I set the hook a little too lightly, and Shawn Hash laughs. “You fly rodders,” he says. “Y’all crack me up.” Hash and I have been pals for a decade, and he knows I cast a long rod more often than a spinning outfit. “What’s up with that twitchy hook set?” he asks. “We’re not talking about our feelings out here today. You got to get real with these smallmouth bass. You’ve got to put the wood to them with this spinning gear.”
I shake my head, smiling, and then miss another fish that strikes short and tugs the soft-plastic grub into a gnarly wad at the end of the hook. Hash pours it on. “Now you’re letting them pull your pants down!” he hollers. “Get with it, man!”
But on the next cast the rod tip bumps just so, and I set the hook. Then I set it again for good measure. Hash nods approvingly. As the fish runs—zipping line across the current and across the river—it all comes back to me.
It’s been a while since I’ve been on the New River, a stream that’s run through my life for decades. When I graduated from high school, I set off on a week-long canoe trip along the New River in North Carolina. Years later, my son, Jack, and I paddled and camped the New in Virginia, a beloved three-day summertime ritual we repeated a half-dozen times. In West Virginia, I’ve caught smallmouth bass and trout from the New River, and rafted its Class V whitewater across three decades.
Despite its name, the New is one of the oldest rivers in the world—younger than the Nile by just a few billion years, but just as exotic in its own way. Here a meandering river flowing through pastoral farm fields; there a roaring whitewater cataract plunging through the deepest canyon in eastern North America. The New River switches things up like a carnival ride. My plan is to fish through its changing personalities, from the Virginia Highlands through the newest national park in the country, West Virginia’s rock-and-rolling New River Gorge National Park. The target: smallmouth bass, the bronze-backed brawling river native with an over-sized attitude.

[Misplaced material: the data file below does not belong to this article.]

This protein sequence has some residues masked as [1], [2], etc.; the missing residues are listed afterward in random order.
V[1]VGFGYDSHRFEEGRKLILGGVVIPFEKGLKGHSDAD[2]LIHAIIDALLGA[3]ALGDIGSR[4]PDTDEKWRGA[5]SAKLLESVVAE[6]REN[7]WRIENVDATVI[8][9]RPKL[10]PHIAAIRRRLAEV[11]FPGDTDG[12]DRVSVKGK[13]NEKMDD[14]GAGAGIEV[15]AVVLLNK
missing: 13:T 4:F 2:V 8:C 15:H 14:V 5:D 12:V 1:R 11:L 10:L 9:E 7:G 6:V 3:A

But this time, I’ve sketched out a bit of a twist to the classic road trip: Instead of hitting the blacktop with a buddy, I’ve lined up two days of fishing with two veteran guides who happen to be long-time friends on the New. We’ll cover some of the fishiest water in two states, and while these are river stretches I’ve floated many times, many moons have passed since I was last there. Call it a road trip redux: Leapfrogging up the river, I’ll travel familiar stretches of water with a new set of eyes.
It didn’t take long to get back in the groove. After a rainy riverside night, Hash and I launch his raft near the old mountain town of Glen Lyn, where massive concrete piers in the river hint at the historic railroad that once soared high over the water. The New River unfurls in a miles-long S-curve here, with timbered ridges looming on both sides. For Hash, whose Tangent Outfitters is one of the most respected guide services in the watershed, the river is a place of constant discovery. “It’s a crazy fishery,” he says. “The state-record musky is from the New River. State-record smallmouth. State-record spotted bass. State-record walleye. You never know what you’re going to run into out here.”
With Hash on the oars, I have first crack at every piece of fishy water—and there’s a lot of it. The river here is wide, perhaps 150 yards across, but it’s hardly a single flow. It’s a labyrinth of rivers and streams within the river. At one point, anchored in middle of the river, I count at least six separate eddies, seam lines, and reverse flows within casting distance
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It takes a bit to dial into the rhythm of fishing Hash’s top bass rig—a lightly weighted finesse worm fished Ned rig style. It can easily be carried downstream if it isn’t well placed. We target the humped-up pillows of water just upstream of ledge drops and boulders, and the eddies and tailouts below. I cast the soft plastic into a current seam and keep the reel bail open as the lure slowly sinks. “The fish right now are in attack mode,” Hash says. “We’ve been getting hits right as you lift it off the bottom—like fishing a nymph rig with a fly rod.”